The birds and the bees gardens blog

The birds and the bees gardens blog

In the south of England we have been enjoying a warm week and now it feels like we are in summer. The weather forecasters have told us that the weather should be warmer than normal for the next month at least.

With the sunrise the birds are singing their hearts out and seem to be chirping for most of the day. Then there’s the tap-tap-tap of the woodpeckers in Heath Wood and in the early morning and again in the evenings the occasional sound of an owl.

There are Canada Geese that come to graze on the Golf Course grass each day and it’s good to see the pair of Egyptian Geese that regularly come and have at least one brood each year near the lake on the 3rd hole. On the canal there is a pair of swans, which is really good news as last year there was only the one swan. On the Wetlands Lake there are a good number of coots nesting, and in the Formal Gardens a few duck nests have appeared mainly in awkward places, for us, like the box hedges. At present we have 10 little ducklings on the Grand Canal water feature in the Formal Gardens.

Bees are enjoying the warm weather and doing their thing pollinating the blossom that is starting to cover the walls of the Walled Garden and various other trees on the estate and producing honey for the chefs to use. Although it’s still early, butterflies have been visiting too.

Tree of the Season: Pyrus Calleryana Chanticleer, or Callery Pear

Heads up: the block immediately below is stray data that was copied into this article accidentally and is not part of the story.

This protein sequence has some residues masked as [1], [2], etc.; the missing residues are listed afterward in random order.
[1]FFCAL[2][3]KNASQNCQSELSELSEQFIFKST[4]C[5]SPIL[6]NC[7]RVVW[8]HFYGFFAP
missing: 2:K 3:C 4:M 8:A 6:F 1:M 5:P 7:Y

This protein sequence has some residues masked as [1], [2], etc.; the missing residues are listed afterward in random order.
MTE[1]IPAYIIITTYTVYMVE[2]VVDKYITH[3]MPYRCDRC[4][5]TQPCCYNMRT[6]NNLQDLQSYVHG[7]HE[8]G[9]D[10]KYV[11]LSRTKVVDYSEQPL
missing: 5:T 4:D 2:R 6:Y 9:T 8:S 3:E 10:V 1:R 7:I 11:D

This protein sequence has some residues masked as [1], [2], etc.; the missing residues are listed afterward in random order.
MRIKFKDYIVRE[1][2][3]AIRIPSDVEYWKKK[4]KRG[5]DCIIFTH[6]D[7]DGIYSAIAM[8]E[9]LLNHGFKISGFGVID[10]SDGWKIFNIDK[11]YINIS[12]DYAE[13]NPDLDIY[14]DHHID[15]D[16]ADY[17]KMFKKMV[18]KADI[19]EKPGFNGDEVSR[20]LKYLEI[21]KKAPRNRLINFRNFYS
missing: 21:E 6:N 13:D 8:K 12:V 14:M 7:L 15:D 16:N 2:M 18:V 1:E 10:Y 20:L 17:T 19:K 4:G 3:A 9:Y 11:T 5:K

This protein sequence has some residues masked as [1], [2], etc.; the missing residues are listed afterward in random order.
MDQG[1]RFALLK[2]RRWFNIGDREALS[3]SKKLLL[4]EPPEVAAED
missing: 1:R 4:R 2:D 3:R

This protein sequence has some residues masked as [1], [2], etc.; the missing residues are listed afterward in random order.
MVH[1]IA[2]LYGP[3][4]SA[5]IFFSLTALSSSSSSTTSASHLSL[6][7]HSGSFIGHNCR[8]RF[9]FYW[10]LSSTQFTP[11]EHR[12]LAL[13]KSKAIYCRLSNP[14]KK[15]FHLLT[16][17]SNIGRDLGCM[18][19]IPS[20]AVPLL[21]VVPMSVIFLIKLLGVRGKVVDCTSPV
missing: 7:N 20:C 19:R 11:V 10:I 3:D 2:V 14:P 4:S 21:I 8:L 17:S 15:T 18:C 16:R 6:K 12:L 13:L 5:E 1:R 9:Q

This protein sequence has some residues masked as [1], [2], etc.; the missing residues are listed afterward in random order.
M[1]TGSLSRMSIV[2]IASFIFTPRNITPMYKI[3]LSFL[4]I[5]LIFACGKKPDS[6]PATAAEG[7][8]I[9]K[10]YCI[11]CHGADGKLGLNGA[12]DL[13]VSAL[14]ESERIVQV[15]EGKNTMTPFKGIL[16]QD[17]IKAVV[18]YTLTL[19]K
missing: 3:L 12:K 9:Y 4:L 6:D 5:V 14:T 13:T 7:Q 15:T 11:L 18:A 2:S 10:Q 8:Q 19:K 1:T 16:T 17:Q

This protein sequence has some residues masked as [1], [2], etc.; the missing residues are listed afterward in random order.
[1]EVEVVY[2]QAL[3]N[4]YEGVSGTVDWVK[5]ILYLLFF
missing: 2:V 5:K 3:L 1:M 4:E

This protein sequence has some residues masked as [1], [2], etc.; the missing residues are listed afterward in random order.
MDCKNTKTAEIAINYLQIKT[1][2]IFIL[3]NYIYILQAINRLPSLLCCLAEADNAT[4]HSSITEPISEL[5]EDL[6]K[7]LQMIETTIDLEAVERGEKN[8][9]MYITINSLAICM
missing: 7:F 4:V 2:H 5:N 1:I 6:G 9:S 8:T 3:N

There are so many wonderful trees at this time of year and they all look so beautiful. Around the Green Garden we have 8 Ornamental Pears that are clothed in flower and looking the best I have seen them. Pyrus Calleryana Chanticleer, or Callery Pear, will grow up to 12m (40feet).

 Pyrus Calleryana Chanticleer or Callery Pear

Pyrus Calleryana Chanticleer or Callery Pear


Flower of the season: 
Tulip

One of my favourite tulips just coming into flower now is Tulipa Olympic Flame with its small red flames on a yellow background. One that we are trying this year for the first time is T. Banya Luka, which has more red than yellow, and another new one for us is T. Affaire, which is white with a raspberry edge. For me though, the “Tulip of the Month” is T. Saigon – deep rich royal purple in a classic tulip shape.

T. Saigon

T. Saigon

 

Herb of the Moment: Box – (Buxus sempervirens) “Common Box”

Lemon Verbena is my favourite herb and is filling The Glasshouse with it’s wonderful lemon scent, but my Herb of the Moment is Box – (Buxus sempervirens) “Common Box”. Normally it is associated with hedging and topiary work and is not often thought of as a herb. We have just planted some, which is why it is ‘of the moment’.

 

Box – (Buxus sempervirens) "Common Box"

Box – (Buxus sempervirens) “Common Box”

Once used medicinally, box is most sought after for its wood, which is twice as hard as oak. It was considered a ‘wonder drug’ in the 18th Century for the treatment of fevers. It is recommended for patients who do not respond to cinchona (quinine). A decoction made of grated root, or wood, is recommended for all types of influenza, for sluggishness of the liver, and disorders in the urinary tract, for rheumatism, gout, oedema and skin disorders. It was considered useful for dyeing hair red and encouraging hair growth. Box woods used to be widespread in Europe but because it is twice as hard as oak much of it was felled for the manufacture of boxes and chess pieces and instruments. A volatile oil made from the wood was once used in the treatment of epilepsy, haemorrhoids and toothache. Perfume was once made from the bark. The leaves were once used as a substitute for hops.
Warning: Animals have died from eating the leaves and it can be a skin irritant.

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